This was not a one-time event. Jews and Judaism have repeatedly served as a symbol of ideas and concepts that are not really part of Judaism. As I have already mentioned, we have been seen as symbols of capitalism. Nirenberg states that he cannot think of any financial innovation, practice, or crisis that was not discussed in terms of Judaism in the 19th and early 20th century. But we have also been symbols of communism. In Early 20th century philosophy, there was stigmatization of abstract, logical, or allegedly hyperrational thought, which was referred to as “Jewish.” Psychoanalysis was also considered “Jewish.”

So it is happening again, with Israel serving as a symbol of awful things regardless if they match or not.

On a practical level, how do we defend against this depiction of Israel. The way is by defining ourselves instead of allowing others to define us. Demonstrating that Israel is a real, breathing country like any other one. That Israelis are not a symbol but are real, live breathing people, like everyone else. Israel is a country like other countries. We need to point out that having disagreement with policies of a county, and feeling they are illegitimate can be done without saying the country is illegitimate. Let me repeat that. We need to point out that having disagreement with policies of a county, and feeling they are illegitimate can be done without saying the country is illegitimate. We can explain that Israel has important problems and deficiencies, but a lot is right about Israel.

But even more than taking that approach, we need to remind people about the story of Israel. The moral of the story is that the state of Israel helped save the people of Israel.  In the process, we need to make Israel a David again instead of the Goliath it is seen as now. We need to remind others that Israel is an underdog on steroids. That it does not have the power of an empire. That it is a small, lonely people, surrounded by enemies. With morality in its DNA.

Zionism throughout most of its history has associated itself with justice. It had a sense of both realism and morality. And it was not all about power politics. We can still emphasize that it is not all about power politics, regardless what we think of the actions of particular leaders.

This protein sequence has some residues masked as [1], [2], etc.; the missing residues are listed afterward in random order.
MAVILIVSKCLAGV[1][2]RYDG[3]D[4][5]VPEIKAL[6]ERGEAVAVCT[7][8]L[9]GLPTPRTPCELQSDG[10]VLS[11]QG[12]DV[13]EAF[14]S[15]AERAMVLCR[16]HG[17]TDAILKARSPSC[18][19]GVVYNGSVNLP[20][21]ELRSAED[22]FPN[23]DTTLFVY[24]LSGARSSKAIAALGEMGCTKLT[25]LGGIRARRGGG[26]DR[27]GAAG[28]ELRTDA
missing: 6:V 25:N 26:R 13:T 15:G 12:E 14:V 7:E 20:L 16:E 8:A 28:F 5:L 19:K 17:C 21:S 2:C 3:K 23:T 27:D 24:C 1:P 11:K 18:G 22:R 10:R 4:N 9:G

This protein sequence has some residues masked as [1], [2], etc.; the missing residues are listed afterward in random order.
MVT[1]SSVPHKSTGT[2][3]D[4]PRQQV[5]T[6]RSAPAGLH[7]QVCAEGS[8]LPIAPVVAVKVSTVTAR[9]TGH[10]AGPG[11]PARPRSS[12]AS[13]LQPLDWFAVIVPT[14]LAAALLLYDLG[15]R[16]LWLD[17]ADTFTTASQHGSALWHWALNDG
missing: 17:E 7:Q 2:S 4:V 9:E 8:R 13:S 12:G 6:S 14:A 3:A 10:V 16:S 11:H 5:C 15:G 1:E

Essentially, we can counter others defining us by defining ourselves instead. We can stop others from making us into a Goliath.  We can talk about the reality of the state in opposition to the way it is described by its enemies. Perhaps, this will help prevent some of the spreading of the negative depiction of Israel as a symbol of oppression and stem the flow of people attracted to the BDS movement and other anti-Semitic efforts.

I have been talking about self-definition in regard to Israel today. Tomorrow, we will talk more about this process of self-definition, but we will shift our focus to our own community. We will discuss our current opportunity, and it is a great opportunity, to say who we are and for what we stand.

Speaker: Rabbi Edelman-Blank

Rabbi Steven Edelman-Blank has been the rabbi of Tifereth Israel Synagogue since 2009. He received his Ordination from the Ziegler School of Rabbinic Studies at the American Jewish University in Los Angeles, California. Previously, Rabbi Edelman-Blank graduated Magna Cum Laude from Harvard University with a Bachelor of Arts in Social Studies. His eclectic experience includes interning at Burbank Temple Emanu El in Burbank, California, directing youth programs at Congregation Beth El in Pittsburgh, Pennsylvania, assisting with research in the field of psychology at Boston University, serving in AmeriCorps and an array of community service. His passions lie in community development and making Torah meaningful in our daily lives.